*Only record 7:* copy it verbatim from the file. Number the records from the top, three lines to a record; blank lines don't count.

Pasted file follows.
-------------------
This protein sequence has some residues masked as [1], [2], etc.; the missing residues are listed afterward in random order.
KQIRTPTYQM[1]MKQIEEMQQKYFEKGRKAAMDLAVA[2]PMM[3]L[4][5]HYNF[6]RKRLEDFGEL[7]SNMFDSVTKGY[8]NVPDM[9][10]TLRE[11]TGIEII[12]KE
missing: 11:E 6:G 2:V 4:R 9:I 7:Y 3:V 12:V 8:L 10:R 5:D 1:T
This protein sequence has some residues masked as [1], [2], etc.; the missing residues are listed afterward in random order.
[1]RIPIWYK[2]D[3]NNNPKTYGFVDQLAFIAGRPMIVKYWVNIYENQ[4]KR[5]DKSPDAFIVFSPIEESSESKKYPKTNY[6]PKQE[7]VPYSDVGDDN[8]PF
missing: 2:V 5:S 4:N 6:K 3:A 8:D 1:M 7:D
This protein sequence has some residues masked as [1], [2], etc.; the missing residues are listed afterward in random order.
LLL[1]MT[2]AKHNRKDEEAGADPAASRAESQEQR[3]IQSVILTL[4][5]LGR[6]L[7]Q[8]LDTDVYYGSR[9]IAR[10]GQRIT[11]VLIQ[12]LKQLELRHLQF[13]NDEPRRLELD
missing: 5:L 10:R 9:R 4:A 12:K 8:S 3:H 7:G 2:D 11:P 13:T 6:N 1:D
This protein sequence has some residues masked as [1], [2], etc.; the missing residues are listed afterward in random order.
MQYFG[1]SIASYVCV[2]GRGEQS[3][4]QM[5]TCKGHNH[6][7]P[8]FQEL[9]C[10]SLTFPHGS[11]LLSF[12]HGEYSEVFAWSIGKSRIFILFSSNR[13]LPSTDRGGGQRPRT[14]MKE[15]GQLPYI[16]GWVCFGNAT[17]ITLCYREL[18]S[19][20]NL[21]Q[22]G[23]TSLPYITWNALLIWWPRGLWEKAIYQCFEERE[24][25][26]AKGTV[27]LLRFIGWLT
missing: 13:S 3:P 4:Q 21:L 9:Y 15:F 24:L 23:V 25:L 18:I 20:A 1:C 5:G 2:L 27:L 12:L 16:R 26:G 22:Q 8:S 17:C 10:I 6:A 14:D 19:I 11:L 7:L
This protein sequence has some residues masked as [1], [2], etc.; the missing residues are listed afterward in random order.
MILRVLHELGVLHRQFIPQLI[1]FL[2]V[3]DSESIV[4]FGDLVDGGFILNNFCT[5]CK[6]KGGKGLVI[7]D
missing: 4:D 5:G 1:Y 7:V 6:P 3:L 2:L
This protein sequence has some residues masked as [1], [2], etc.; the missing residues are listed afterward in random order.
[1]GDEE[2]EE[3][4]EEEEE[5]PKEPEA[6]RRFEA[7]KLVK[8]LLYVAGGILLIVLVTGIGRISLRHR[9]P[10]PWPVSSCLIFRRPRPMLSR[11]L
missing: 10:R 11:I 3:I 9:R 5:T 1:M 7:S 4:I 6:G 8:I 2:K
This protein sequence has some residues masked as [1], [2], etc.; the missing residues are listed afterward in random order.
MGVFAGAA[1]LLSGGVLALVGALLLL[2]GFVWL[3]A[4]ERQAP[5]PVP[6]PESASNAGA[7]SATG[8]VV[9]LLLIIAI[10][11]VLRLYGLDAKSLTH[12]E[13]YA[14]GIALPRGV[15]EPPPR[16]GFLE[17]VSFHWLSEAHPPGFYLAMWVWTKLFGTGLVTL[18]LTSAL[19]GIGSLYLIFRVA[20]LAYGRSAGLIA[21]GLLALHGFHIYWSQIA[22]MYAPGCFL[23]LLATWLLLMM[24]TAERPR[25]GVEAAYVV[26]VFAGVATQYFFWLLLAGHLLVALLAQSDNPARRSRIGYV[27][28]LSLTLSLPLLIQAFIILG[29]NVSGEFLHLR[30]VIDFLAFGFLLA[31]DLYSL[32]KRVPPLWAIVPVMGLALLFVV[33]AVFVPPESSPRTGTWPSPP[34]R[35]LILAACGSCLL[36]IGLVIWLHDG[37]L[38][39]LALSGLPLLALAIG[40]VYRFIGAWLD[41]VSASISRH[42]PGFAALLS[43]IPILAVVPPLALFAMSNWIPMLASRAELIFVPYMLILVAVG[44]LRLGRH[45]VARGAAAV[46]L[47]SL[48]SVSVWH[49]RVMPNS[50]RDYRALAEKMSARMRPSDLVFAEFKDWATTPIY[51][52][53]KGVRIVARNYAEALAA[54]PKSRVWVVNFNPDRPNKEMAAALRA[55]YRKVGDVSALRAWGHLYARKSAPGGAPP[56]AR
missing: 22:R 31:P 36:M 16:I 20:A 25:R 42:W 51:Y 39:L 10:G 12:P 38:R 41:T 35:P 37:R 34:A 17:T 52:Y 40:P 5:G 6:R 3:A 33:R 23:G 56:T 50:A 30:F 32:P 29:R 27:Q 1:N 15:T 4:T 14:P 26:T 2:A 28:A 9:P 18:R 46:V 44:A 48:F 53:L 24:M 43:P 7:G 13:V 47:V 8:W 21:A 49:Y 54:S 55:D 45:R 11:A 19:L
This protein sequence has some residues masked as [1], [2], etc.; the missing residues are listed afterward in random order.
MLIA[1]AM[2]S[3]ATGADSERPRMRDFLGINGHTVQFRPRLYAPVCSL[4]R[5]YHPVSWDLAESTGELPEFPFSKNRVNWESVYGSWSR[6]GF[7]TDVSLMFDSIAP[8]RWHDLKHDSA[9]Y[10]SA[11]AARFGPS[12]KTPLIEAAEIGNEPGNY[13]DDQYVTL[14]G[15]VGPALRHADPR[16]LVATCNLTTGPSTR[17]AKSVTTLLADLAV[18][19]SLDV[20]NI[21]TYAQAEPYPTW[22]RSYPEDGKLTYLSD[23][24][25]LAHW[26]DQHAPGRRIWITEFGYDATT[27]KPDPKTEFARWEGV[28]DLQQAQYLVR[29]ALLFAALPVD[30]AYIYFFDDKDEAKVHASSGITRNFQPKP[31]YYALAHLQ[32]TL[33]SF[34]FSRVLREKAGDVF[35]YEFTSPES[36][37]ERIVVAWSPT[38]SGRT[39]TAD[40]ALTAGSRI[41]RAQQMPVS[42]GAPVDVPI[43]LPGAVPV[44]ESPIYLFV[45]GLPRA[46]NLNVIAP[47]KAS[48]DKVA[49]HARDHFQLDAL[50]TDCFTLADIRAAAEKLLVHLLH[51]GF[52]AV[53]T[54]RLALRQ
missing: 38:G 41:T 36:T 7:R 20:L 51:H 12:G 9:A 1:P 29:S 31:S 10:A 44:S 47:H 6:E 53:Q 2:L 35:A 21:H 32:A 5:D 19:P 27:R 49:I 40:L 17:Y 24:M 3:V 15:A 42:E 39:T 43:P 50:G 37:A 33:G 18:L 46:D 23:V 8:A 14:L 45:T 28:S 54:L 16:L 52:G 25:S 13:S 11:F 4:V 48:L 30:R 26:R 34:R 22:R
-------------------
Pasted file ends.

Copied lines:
This protein sequence has some residues masked as [1], [2], etc.; the missing residues are listed afterward in random order.
MGVFAGAA[1]LLSGGVLALVGALLLL[2]GFVWL[3]A[4]ERQAP[5]PVP[6]PESASNAGA[7]SATG[8]VV[9]LLLIIAI[10][11]VLRLYGLDAKSLTH[12]E[13]YA[14]GIALPRGV[15]EPPPR[16]GFLE[17]VSFHWLSEAHPPGFYLAMWVWTKLFGTGLVTL[18]LTSAL[19]GIGSLYLIFRVA[20]LAYGRSAGLIA[21]GLLALHGFHIYWSQIA[22]MYAPGCFL[23]LLATWLLLMM[24]TAERPR[25]GVEAAYVV[26]VFAGVATQYFFWLLLAGHLLVALLAQSDNPARRSRIGYV[27][28]LSLTLSLPLLIQAFIILG[29]NVSGEFLHLR[30]VIDFLAFGFLLA[31]DLYSL[32]KRVPPLWAIVPVMGLALLFVV[33]AVFVPPESSPRTGTWPSPP[34]R[35]LILAACGSCLL[36]IGLVIWLHDG[37]L[38][39]LALSGLPLLALAIG[40]VYRFIGAWLD[41]VSASISRH[42]PGFAALLS[43]IPILAVVPPLALFAMSNWIPMLASRAELIFVPYMLILVAVG[44]LRLGRH[45]VARGAAAV[46]L[47]SL[48]SVSVWH[49]RVMPNS[50]RDYRALAEKMSARMRPSDLVFAEFKDWATTPIY[51][52][53]KGVRIVARNYAEALAA[54]PKSRVWVVNFNPDRPNKEMAAALRA[55]YRKVGDVSALRAWGHLYARKSAPGGAPP[56]AR
missing: 22:R 31:P 36:M 16:I 20:A 25:R 42:W 51:Y 39:L 10:G 12:P 38:R 41:T 35:P 37:R 34:A 17:T 52:Y 40:P 5:G 6:R 3:A 33:R 23:G 56:T 50:A 30:F 32:P 29:R 27:Q 1:N 15:T 4:T 14:P 26:T 2:A 28:A 9:P 18:R 46:V 44:A 48:F 53:L 24:M 43:P 7:G 13:V 47:V 8:W 21:A 49:Y 54:S 55:D 45:R 11:A 19:L